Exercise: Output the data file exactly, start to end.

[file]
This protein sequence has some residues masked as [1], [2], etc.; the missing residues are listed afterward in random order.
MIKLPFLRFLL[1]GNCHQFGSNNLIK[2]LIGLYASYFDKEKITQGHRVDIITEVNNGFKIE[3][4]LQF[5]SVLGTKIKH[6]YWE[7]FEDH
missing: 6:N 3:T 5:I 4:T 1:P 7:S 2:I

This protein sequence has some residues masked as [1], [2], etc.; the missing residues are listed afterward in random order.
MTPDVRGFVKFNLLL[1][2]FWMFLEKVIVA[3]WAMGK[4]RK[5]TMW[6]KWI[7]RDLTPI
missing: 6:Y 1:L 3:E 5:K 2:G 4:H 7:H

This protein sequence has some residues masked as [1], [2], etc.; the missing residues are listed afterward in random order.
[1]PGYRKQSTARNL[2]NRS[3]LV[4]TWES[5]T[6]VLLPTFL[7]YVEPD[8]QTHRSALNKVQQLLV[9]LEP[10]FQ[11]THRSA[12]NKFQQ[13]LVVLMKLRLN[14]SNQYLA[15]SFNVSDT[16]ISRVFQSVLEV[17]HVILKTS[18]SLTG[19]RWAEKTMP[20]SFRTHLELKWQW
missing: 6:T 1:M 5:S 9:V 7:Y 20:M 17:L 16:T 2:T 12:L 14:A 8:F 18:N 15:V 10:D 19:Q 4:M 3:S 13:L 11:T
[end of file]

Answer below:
This protein sequence has some residues masked as [1], [2], etc.; the missing residues are listed afterward in random order.
MIKLPFLRFLL[1]GNCHQFGSNNLIK[2]LIGLYASYFDKEKITQGHRVDIITEVNNGFKIE[3][4]LQF[5]SVLGTKIKH[6]YWE[7]FEDH
missing: 6:N 3:T 5:I 4:T 1:P 7:S 2:I

This protein sequence has some residues masked as [1], [2], etc.; the missing residues are listed afterward in random order.
MTPDVRGFVKFNLLL[1][2]FWMFLEKVIVA[3]WAMGK[4]RK[5]TMW[6]KWI[7]RDLTPI
missing: 6:Y 1:L 3:E 5:K 2:G 4:H 7:H

This protein sequence has some residues masked as [1], [2], etc.; the missing residues are listed afterward in random order.
[1]PGYRKQSTARNL[2]NRS[3]LV[4]TWES[5]T[6]VLLPTFL[7]YVEPD[8]QTHRSALNKVQQLLV[9]LEP[10]FQ[11]THRSA[12]NKFQQ[13]LVVLMKLRLN[14]SNQYLA[15]SFNVSDT[16]ISRVFQSVLEV[17]HVILKTS[18]SLTG[19]RWAEKTMP[20]SFRTHLELKWQW
missing: 6:T 1:M 5:S 9:V 7:Y 20:M 17:L 16:T 2:T 12:L 14:A 8:F 18:N 15:V 10:D 19:Q 4:M 3:S 13:L 11:T